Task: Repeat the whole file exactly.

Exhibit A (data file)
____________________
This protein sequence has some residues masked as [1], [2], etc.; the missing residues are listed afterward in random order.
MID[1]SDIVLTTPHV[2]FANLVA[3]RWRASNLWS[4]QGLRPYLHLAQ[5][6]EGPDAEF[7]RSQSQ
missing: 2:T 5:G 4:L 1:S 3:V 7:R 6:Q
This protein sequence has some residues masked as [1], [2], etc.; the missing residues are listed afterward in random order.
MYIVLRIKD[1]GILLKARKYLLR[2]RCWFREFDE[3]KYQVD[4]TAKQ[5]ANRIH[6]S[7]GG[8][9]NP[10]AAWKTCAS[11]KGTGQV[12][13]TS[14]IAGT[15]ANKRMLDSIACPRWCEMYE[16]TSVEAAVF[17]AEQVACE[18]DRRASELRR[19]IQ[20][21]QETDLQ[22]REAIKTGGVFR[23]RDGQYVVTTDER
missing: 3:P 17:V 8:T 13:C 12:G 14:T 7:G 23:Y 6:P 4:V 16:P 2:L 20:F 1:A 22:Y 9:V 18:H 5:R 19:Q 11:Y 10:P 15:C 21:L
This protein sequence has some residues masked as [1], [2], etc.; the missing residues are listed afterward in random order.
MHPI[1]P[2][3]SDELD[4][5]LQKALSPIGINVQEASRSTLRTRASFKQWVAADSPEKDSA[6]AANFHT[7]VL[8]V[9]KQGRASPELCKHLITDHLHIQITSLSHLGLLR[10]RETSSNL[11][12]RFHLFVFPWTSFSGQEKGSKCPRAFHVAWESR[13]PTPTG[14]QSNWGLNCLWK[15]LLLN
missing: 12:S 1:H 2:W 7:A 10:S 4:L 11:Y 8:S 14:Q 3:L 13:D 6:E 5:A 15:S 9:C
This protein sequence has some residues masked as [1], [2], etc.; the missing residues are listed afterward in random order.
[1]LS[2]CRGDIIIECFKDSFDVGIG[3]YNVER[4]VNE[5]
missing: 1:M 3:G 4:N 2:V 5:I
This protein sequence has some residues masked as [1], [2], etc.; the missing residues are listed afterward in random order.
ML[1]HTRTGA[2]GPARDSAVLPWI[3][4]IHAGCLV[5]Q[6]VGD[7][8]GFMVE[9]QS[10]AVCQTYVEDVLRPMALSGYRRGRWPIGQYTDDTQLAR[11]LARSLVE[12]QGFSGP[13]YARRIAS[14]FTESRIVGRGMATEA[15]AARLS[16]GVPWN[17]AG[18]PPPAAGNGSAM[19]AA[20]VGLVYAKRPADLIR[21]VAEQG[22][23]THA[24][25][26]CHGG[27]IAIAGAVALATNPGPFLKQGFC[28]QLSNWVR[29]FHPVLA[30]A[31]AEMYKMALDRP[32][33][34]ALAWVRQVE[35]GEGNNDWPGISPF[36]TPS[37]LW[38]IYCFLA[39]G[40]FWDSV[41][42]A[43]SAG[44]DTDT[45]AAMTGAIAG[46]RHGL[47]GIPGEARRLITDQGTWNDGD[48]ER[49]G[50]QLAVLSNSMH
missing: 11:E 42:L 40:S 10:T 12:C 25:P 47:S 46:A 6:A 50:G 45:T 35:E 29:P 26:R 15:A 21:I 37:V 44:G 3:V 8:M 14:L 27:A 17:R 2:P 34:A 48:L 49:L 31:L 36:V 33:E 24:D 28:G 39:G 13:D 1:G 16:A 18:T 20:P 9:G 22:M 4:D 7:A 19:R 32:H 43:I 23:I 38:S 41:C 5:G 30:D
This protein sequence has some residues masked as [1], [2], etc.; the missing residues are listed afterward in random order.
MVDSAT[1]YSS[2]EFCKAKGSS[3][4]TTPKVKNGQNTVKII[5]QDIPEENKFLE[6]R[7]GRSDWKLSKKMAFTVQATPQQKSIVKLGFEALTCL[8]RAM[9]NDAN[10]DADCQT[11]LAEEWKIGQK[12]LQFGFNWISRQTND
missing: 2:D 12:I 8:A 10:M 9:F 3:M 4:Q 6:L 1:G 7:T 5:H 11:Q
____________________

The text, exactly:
This protein sequence has some residues masked as [1], [2], etc.; the missing residues are listed afterward in random order.
MID[1]SDIVLTTPHV[2]FANLVA[3]RWRASNLWS[4]QGLRPYLHLAQ[5][6]EGPDAEF[7]RSQSQ
missing: 2:T 5:G 4:L 1:S 3:V 7:R 6:Q
This protein sequence has some residues masked as [1], [2], etc.; the missing residues are listed afterward in random order.
MYIVLRIKD[1]GILLKARKYLLR[2]RCWFREFDE[3]KYQVD[4]TAKQ[5]ANRIH[6]S[7]GG[8][9]NP[10]AAWKTCAS[11]KGTGQV[12][13]TS[14]IAGT[15]ANKRMLDSIACPRWCEMYE[16]TSVEAAVF[17]AEQVACE[18]DRRASELRR[19]IQ[20][21]QETDLQ[22]REAIKTGGVFR[23]RDGQYVVTTDER
missing: 3:P 17:V 8:T 13:C 12:G 14:T 7:G 23:Y 6:P 4:V 16:P 2:L 20:F 1:A 22:Y 9:V 18:H 5:R 19:Q 11:Y 10:P 15:C 21:L
This protein sequence has some residues masked as [1], [2], etc.; the missing residues are listed afterward in random order.
MHPI[1]P[2][3]SDELD[4][5]LQKALSPIGINVQEASRSTLRTRASFKQWVAADSPEKDSA[6]AANFHT[7]VL[8]V[9]KQGRASPELCKHLITDHLHIQITSLSHLGLLR[10]RETSSNL[11][12]RFHLFVFPWTSFSGQEKGSKCPRAFHVAWESR[13]PTPTG[14]QSNWGLNCLWK[15]LLLN
missing: 12:S 1:H 2:W 7:A 10:S 4:L 11:Y 8:S 14:Q 3:L 13:D 6:E 5:A 15:S 9:C
This protein sequence has some residues masked as [1], [2], etc.; the missing residues are listed afterward in random order.
[1]LS[2]CRGDIIIECFKDSFDVGIG[3]YNVER[4]VNE[5]
missing: 1:M 3:G 4:N 2:V 5:I
This protein sequence has some residues masked as [1], [2], etc.; the missing residues are listed afterward in random order.
ML[1]HTRTGA[2]GPARDSAVLPWI[3][4]IHAGCLV[5]Q[6]VGD[7][8]GFMVE[9]QS[10]AVCQTYVEDVLRPMALSGYRRGRWPIGQYTDDTQLAR[11]LARSLVE[12]QGFSGP[13]YARRIAS[14]FTESRIVGRGMATEA[15]AARLS[16]GVPWN[17]AG[18]PPPAAGNGSAM[19]AA[20]VGLVYAKRPADLIR[21]VAEQG[22][23]THA[24][25][26]CHGG[27]IAIAGAVALATNPGPFLKQGFC[28]QLSNWVR[29]FHPVLA[30]A[31]AEMYKMALDRP[32][33][34]ALAWVRQVE[35]GEGNNDWPGISPF[36]TPS[37]LW[38]IYCFLA[39]G[40]FWDSV[41][42]A[43]SAG[44]DTDT[45]AAMTGAIAG[46]RHGL[47]GIPGEARRLITDQGTWNDGD[48]ER[49]G[50]QLAVLSNSMH
missing: 11:E 42:L 40:S 10:T 12:C 25:P 47:S 46:A 6:A 50:G 45:T 35:E 29:P 26:R 15:A 21:I 37:V 44:G 3:V 8:M 14:L 27:A 17:R 2:P 34:A 48:L 49:L 31:L 36:V 33:E 24:D 28:G 39:G 13:D 1:G 16:A 18:T 20:P 9:G 22:M 4:D 7:A 19:R 32:H 43:I 23:I 38:S 41:C 5:G 30:D
This protein sequence has some residues masked as [1], [2], etc.; the missing residues are listed afterward in random order.
MVDSAT[1]YSS[2]EFCKAKGSS[3][4]TTPKVKNGQNTVKII[5]QDIPEENKFLE[6]R[7]GRSDWKLSKKMAFTVQATPQQKSIVKLGFEALTCL[8]RAM[9]NDAN[10]DADCQT[11]LAEEWKIGQK[12]LQFGFNWISRQTND
missing: 2:D 12:I 8:A 10:M 9:F 3:M 4:Q 6:L 1:G 7:T 5:H 11:Q